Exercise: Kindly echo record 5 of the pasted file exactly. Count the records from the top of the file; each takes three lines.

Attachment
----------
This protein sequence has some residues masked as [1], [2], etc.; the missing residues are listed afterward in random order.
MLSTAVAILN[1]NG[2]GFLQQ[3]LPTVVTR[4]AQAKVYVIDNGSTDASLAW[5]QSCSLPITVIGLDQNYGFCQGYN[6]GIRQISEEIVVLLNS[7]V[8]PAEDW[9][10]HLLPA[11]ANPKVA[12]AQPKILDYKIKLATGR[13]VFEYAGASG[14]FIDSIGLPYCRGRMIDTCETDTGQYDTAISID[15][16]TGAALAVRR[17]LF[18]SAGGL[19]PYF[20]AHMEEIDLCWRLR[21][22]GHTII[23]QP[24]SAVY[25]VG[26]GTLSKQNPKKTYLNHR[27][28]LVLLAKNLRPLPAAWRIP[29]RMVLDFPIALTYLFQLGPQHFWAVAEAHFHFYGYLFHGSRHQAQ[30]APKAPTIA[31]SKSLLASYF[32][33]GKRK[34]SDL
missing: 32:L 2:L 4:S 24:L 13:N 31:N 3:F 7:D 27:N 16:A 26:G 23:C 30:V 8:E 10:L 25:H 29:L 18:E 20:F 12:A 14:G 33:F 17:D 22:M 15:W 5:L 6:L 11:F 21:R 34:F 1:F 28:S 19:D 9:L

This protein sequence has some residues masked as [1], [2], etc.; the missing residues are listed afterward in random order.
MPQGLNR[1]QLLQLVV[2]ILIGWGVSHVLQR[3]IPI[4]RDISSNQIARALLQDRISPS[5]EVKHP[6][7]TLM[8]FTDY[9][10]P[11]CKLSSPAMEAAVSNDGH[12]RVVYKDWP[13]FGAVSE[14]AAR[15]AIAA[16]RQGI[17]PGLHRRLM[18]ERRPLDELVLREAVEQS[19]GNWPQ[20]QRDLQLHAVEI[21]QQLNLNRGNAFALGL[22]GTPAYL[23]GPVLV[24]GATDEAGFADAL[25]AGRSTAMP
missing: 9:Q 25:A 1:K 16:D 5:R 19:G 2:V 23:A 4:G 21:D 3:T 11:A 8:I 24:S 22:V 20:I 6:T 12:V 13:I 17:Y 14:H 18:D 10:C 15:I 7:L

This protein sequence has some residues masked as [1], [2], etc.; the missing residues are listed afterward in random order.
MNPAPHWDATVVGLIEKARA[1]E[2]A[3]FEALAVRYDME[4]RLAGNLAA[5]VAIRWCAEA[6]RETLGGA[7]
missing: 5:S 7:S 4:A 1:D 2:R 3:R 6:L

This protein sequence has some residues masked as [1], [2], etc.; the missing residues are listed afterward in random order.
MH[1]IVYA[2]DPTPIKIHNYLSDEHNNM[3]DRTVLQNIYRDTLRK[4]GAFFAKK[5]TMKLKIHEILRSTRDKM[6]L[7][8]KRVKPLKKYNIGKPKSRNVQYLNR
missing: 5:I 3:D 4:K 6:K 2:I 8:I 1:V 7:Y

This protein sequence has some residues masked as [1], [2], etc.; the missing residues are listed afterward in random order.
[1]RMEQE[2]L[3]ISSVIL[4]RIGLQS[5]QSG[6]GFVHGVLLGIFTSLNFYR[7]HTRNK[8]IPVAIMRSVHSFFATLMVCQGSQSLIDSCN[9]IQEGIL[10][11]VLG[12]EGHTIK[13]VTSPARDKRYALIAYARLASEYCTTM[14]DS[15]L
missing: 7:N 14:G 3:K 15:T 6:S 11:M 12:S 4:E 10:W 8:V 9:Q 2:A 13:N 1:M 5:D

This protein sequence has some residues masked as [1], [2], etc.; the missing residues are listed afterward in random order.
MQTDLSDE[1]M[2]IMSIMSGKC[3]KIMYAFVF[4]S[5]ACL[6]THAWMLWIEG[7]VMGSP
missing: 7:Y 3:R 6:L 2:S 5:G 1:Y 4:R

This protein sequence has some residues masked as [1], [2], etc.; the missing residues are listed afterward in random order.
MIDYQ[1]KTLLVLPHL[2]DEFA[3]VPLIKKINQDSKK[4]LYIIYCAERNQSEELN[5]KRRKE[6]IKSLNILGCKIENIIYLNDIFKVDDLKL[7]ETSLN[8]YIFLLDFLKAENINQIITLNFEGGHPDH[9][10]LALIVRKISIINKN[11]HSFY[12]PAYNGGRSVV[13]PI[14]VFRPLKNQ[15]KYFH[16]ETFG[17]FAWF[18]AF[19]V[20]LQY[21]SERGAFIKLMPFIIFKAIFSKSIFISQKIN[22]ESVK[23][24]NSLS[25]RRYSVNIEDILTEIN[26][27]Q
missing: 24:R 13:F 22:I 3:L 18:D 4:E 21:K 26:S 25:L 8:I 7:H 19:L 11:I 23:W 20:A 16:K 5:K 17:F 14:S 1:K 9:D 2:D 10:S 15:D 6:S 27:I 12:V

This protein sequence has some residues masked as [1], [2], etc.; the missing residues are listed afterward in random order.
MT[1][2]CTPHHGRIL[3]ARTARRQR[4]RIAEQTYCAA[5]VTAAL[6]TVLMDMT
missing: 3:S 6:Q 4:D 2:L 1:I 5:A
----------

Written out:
This protein sequence has some residues masked as [1], [2], etc.; the missing residues are listed afterward in random order.
[1]RMEQE[2]L[3]ISSVIL[4]RIGLQS[5]QSG[6]GFVHGVLLGIFTSLNFYR[7]HTRNK[8]IPVAIMRSVHSFFATLMVCQGSQSLIDSCN[9]IQEGIL[10][11]VLG[12]EGHTIK[13]VTSPARDKRYALIAYARLASEYCTTM[14]DS[15]L
missing: 7:N 14:G 3:K 15:T 6:S 11:M 12:S 4:E 10:W 8:V 9:Q 2:A 13:N 1:M 5:D